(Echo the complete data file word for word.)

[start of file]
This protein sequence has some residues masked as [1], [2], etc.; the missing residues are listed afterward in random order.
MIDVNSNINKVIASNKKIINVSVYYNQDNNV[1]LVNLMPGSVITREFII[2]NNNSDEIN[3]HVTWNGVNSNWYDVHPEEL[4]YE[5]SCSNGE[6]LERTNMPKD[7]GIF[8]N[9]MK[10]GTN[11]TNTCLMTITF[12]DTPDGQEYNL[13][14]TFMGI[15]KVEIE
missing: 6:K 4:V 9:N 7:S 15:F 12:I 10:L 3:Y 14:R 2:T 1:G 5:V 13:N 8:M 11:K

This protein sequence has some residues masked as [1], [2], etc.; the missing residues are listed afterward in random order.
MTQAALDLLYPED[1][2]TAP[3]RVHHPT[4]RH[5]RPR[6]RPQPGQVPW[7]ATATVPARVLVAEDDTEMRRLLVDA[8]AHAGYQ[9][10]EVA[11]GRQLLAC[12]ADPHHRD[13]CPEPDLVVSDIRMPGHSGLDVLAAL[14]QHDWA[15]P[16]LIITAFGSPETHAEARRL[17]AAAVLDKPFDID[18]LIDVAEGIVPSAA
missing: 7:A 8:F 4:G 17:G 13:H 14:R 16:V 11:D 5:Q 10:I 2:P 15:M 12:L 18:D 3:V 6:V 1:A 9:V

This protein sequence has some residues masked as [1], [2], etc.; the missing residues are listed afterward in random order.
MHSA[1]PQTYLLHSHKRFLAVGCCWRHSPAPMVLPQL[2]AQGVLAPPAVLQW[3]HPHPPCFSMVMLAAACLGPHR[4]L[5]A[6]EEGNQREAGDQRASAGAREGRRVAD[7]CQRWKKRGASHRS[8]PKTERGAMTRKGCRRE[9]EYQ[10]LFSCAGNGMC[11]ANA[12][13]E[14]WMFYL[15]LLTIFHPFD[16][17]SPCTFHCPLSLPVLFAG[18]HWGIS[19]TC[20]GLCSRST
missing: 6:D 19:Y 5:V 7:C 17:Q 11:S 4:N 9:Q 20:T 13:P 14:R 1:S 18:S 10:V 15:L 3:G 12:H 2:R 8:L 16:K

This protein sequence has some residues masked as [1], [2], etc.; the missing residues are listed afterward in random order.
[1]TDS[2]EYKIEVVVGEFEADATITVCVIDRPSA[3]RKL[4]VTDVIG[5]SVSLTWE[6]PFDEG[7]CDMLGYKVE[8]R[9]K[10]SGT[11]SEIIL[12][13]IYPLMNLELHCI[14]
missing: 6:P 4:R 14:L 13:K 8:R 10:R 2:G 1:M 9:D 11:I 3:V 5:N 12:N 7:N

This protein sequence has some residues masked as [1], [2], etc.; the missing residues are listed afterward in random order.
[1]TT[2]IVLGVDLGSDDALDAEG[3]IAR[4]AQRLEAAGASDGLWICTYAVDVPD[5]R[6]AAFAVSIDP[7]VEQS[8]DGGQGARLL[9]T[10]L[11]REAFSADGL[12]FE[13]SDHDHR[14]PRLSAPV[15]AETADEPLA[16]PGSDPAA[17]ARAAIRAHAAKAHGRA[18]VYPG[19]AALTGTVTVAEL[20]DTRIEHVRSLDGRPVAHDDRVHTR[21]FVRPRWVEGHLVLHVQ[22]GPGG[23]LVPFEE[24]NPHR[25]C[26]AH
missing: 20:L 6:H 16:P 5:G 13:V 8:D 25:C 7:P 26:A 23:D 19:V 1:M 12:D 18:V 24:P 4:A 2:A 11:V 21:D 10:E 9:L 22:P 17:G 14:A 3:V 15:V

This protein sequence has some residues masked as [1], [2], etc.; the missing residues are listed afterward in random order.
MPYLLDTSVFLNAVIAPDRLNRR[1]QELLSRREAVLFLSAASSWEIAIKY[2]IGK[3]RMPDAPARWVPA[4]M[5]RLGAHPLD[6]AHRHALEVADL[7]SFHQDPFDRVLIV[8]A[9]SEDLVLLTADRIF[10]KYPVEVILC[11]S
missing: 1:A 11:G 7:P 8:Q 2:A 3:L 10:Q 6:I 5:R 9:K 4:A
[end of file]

This protein sequence has some residues masked as [1], [2], etc.; the missing residues are listed afterward in random order.
MIDVNSNINKVIASNKKIINVSVYYNQDNNV[1]LVNLMPGSVITREFII[2]NNNSDEIN[3]HVTWNGVNSNWYDVHPEEL[4]YE[5]SCSNGE[6]LERTNMPKD[7]GIF[8]N[9]MK[10]GTN[11]TNTCLMTITF[12]DTPDGQEYNL[13][14]TFMGI[15]KVEIE
missing: 6:K 4:V 9:N 7:S 15:F 12:I 10:L 3:Y 14:R 2:T 1:G 5:V 13:N 8:M 11:K

This protein sequence has some residues masked as [1], [2], etc.; the missing residues are listed afterward in random order.
MTQAALDLLYPED[1][2]TAP[3]RVHHPT[4]RH[5]RPR[6]RPQPGQVPW[7]ATATVPARVLVAEDDTEMRRLLVDA[8]AHAGYQ[9][10]EVA[11]GRQLLAC[12]ADPHHRD[13]CPEPDLVVSDIRMPGHSGLDVLAAL[14]QHDWA[15]P[16]LIITAFGSPETHAEARRL[17]AAAVLDKPFDID[18]LIDVAEGIVPSAA
missing: 7:A 8:F 4:G 17:G 13:H 14:R 16:V 11:D 5:Q 10:I 2:P 15:M 12:L 18:D 3:V 6:V 1:A 9:V

This protein sequence has some residues masked as [1], [2], etc.; the missing residues are listed afterward in random order.
MHSA[1]PQTYLLHSHKRFLAVGCCWRHSPAPMVLPQL[2]AQGVLAPPAVLQW[3]HPHPPCFSMVMLAAACLGPHR[4]L[5]A[6]EEGNQREAGDQRASAGAREGRRVAD[7]CQRWKKRGASHRS[8]PKTERGAMTRKGCRRE[9]EYQ[10]LFSCAGNGMC[11]ANA[12][13]E[14]WMFYL[15]LLTIFHPFD[16][17]SPCTFHCPLSLPVLFAG[18]HWGIS[19]TC[20]GLCSRST
missing: 6:D 19:Y 5:V 7:C 17:Q 11:S 4:N 9:Q 20:T 13:P 14:R 1:S 18:S 10:V 15:L 3:G 12:H 2:R 8:L 16:K

This protein sequence has some residues masked as [1], [2], etc.; the missing residues are listed afterward in random order.
[1]TDS[2]EYKIEVVVGEFEADATITVCVIDRPSA[3]RKL[4]VTDVIG[5]SVSLTWE[6]PFDEG[7]CDMLGYKVE[8]R[9]K[10]SGT[11]SEIIL[12][13]IYPLMNLELHCI[14]
missing: 6:P 4:R 14:L 13:K 8:R 10:R 2:G 1:M 9:D 11:I 3:V 5:N 12:N 7:N

This protein sequence has some residues masked as [1], [2], etc.; the missing residues are listed afterward in random order.
[1]TT[2]IVLGVDLGSDDALDAEG[3]IAR[4]AQRLEAAGASDGLWICTYAVDVPD[5]R[6]AAFAVSIDP[7]VEQS[8]DGGQGARLL[9]T[10]L[11]REAFSADGL[12]FE[13]SDHDHR[14]PRLSAPV[15]AETADEPLA[16]PGSDPAA[17]ARAAIRAHAAKAHGRA[18]VYPG[19]AALTGTVTVAEL[20]DTRIEHVRSLDGRPVAHDDRVHTR[21]FVRPRWVEGHLVLHVQ[22]GPGG[23]LVPFEE[24]NPHR[25]C[26]AH
missing: 20:L 6:H 16:P 5:G 13:V 8:D 25:C 7:P 26:A 23:D 19:V 1:M 12:D 18:V 24:P 4:A 2:A 11:V 21:D 10:E 9:L 22:P 17:G 14:A 3:V 15:V

This protein sequence has some residues masked as [1], [2], etc.; the missing residues are listed afterward in random order.
MPYLLDTSVFLNAVIAPDRLNRR[1]QELLSRREAVLFLSAASSWEIAIKY[2]IGK[3]RMPDAPARWVPA[4]M[5]RLGAHPLD[6]AHRHALEVADL[7]SFHQDPFDRVLIV[8]A[9]SEDLVLLTADRIF[10]KYPVEVILC[11]S
missing: 1:A 11:G 7:P 8:Q 2:A 3:L 10:Q 6:I 5:R 9:K 4:A